As a model person, Prophet Muhammad (pbuh) exhibited exemplary behavior with his words and practices to provide guidance to Muslims in their daily lives. The recordings of his companions allowed them to be transmitted onto the next generations. There is almost no case for which we have no information on the Prophet’s stance. Examples of his behavior on how he articulated his emotions and thoughts, his relations with people and how people were influenced by these actions will enable us to both get to know him better and more effectively benefit from his guidance.
The presence of so many narratives describing the attitude of the Prophet on any given subject signifies that he acted with consideration of the circumstances. Despite many examples displaying his generosity, the discussion of even one will suffice to show the degree of his maturity.
Even though Safvan bin Umayya, a prominent Quraish idolater, had not become Muslim after the conquest of Mecca, he did not leave the Prophet's side in the battles of Hunsin and Taif. While the Prophet was walking among the spoils of war at Jirane and looking them over, Safvan was beside him and looked with amazement at the valley full of camels, flocks of sheep and goats, and shepherds. The Prophet was following him out of the corner of his eye and said to him:
- Abu Vahb! Did you really like the valley?
The Prophet replied:
- You can have the valley and everything in it!
Safvan could not help but say:
- No one but a prophet could be this generous at heart.
He said this and became Muslim. Later he returned to the Quraish and told them:
- O my tribe! Become Muslim. I swear Muhammad (pbuh) gives such gifts that he does not fear poverty and hardship at all.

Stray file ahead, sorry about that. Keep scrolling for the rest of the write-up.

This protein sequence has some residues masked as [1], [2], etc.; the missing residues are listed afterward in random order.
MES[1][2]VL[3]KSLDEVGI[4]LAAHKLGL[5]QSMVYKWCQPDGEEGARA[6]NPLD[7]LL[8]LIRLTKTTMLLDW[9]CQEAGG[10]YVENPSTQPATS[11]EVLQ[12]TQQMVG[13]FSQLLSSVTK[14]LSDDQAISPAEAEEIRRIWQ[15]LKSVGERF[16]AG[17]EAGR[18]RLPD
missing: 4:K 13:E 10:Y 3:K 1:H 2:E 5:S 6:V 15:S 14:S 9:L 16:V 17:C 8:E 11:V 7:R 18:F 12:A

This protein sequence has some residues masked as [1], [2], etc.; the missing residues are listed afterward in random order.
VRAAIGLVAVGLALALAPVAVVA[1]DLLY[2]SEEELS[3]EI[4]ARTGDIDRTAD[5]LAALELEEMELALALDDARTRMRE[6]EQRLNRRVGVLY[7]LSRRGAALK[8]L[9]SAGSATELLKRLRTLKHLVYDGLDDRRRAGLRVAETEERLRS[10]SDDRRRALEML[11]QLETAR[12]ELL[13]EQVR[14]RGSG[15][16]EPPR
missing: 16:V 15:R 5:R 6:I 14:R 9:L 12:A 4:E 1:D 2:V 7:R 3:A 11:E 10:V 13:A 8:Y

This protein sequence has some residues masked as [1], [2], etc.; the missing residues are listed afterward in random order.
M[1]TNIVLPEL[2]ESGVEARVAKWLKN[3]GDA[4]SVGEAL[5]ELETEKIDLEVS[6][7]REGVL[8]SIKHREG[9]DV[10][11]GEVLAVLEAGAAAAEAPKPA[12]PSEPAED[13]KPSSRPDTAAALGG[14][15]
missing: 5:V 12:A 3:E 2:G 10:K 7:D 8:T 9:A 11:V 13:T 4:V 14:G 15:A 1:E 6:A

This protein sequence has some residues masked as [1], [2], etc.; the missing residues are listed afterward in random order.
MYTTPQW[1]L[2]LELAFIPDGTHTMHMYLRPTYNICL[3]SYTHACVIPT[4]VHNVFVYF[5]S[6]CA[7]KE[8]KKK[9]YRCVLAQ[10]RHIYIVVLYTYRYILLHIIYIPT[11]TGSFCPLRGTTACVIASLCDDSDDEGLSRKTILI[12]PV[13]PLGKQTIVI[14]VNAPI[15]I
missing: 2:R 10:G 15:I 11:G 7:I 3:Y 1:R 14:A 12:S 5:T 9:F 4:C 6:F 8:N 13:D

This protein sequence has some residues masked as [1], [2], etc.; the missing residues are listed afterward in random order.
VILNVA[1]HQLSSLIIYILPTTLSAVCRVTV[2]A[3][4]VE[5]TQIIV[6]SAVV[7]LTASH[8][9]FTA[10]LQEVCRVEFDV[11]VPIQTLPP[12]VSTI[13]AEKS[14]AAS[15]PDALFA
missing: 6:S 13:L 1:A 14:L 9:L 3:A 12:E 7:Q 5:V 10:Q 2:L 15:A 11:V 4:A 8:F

(Vakidi, II, 854-855; Muslim, Fedail 57-58)
Described in references as more generous than the rain, the Prophet saw stinginess as a quality that belittles man. Throughout his life he never hesitated to extend a helping hand to people in need even if it meant borrowing.
Generosity is the raw material of those who are able to gain Allah's virtues. When made without ostentation, without hurting anyone, without reproach, from what is valuable to the owner, and without expectation of reward - then generosity is meaningful. Generosity is being able to give without someone's asking for it or deserving it.
The harsh conditions of desert life had developed an understanding of virtue unique to the Arabs who continued tribal life. Generosity was at the head of values aimed at social solidarity. So much so that generosity was one of the most important qualities sought in candidates for tribal leadership.
Islam put its own imprint on this subject and set out by regulating the position of human in the world and his perspective toward what he possesses. A person who sees Allah as the real owner of property and goods will grasp that he is in this world a trustee, he will not arbitrarily use property which is one of two important vehicles of trial (the other is indicated as children - Qur'an 64/15), and just as he will avoid waste, he will also not delay any spending on Allah's path.
This narration teaches us that when spending in the name of Islam what needs to be paid attention, regardless of whether the recipient is Muslim or not, is that gaining a person's heart is more important and takes precedence over material gains. It shows that in calling to Islam no person should be overlooked and that a way of winning hearts can certainly be found. It makes one think that if there is a problem on this subject, before finding fault with the other person, it is necessary to take other people's sensitivities into consideration. As a matter of fact, the Prophet's superior stance before worldly things must have shown Safvan (and those like him), who gave meaning to his existence via the property and goods he possessed, actually what is valuable and that the Prophet's goal was not power and dominance.
The road to everyone's heart is different. Perhaps what everyone deems valuable is not so worthy, and a sacrifice that seems simple to you can increase your value in others' eyes and destroy prejudice.